My son really struggled with online learning.
My sister was now not comfortable with my staying with her family.
I can’t leave now. “Do you know anyone who will rent me a place for a month or two?” I asked a well-networked friend. I couldn’t leave. My son needed me.
My body collapsed from exhaustion. I was worried I had COVID, of course. “My throat feels weird,” I’d tell my daughter every few nights. I didn’t have COVID, but I was so tired in this in between space.
I didn’t know what to do. How could I apply for a job? I didn’t know how long I would be staying. Maybe I’m not supposed to leave.
My days included forcing myself to do tasks that I knew for sure I needed to do. I finished a draft of my memoir. I started writing the outline for my dissertation defense. I started designing an online course. And my son, my daughter and I had a couple of virtual family therapy sessions. I started to feel a little more grounded.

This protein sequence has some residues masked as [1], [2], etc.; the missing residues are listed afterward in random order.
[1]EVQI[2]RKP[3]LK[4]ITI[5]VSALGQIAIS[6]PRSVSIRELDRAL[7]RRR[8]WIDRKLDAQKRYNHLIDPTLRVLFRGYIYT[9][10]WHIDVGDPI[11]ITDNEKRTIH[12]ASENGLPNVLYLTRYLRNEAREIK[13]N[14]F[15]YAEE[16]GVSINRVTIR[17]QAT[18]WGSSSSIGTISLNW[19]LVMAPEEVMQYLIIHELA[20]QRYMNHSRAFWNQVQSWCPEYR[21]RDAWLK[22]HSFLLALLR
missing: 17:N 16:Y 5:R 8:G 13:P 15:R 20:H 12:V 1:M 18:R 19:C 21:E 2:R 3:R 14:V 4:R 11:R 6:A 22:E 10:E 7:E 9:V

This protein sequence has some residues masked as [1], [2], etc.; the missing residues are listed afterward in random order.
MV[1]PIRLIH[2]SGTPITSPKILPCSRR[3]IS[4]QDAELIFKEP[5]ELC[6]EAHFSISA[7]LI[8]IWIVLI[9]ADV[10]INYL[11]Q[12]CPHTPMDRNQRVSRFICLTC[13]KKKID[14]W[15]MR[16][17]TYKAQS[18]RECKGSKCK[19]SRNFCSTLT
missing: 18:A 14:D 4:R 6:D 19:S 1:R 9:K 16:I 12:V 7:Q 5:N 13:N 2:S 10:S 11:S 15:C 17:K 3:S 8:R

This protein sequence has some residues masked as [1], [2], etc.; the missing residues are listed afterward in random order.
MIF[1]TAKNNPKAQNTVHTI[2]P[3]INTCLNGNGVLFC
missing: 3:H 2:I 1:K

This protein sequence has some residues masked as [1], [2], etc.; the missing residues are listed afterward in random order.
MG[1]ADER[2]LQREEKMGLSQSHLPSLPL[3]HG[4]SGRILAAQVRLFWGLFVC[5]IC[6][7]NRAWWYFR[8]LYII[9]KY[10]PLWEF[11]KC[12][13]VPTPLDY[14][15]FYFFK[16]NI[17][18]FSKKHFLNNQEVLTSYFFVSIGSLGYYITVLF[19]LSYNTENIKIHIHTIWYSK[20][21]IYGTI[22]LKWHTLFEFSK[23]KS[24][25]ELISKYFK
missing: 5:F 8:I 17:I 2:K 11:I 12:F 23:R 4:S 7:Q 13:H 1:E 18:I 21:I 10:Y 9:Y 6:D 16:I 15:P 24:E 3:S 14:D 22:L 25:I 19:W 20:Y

Then, one day, my daughter said, “Mom, you should go.” Her tone was that of encouragement. She was telling me to give myself permission to leave. Just as I had needed to give myself permission to not want to be married anymore.
“Really?” I had found my Savior complex. I think my son had to see the worst of his father’s addiction, maybe it represented a kind of bottom for both of them. He just wouldn’t leave. I couldn’t save him or protect him. That wasn’t my job anymore.
And then . . .
Freedom From vs. Freedom To
Freedom. It was my answer to a question posed by Tosha Silver, an astrologer turned author and spiritual guide, during one of her weekly Facebook podcasts. Standing in my daughter’s bathroom with headphones on, the gaze at my reflection felt more focused than usual as I put the finishing touches on my makeup. I carefully applied mascara to my lashes and then my signature Wild Orchid lipstick. My eyes casually gazed out the window.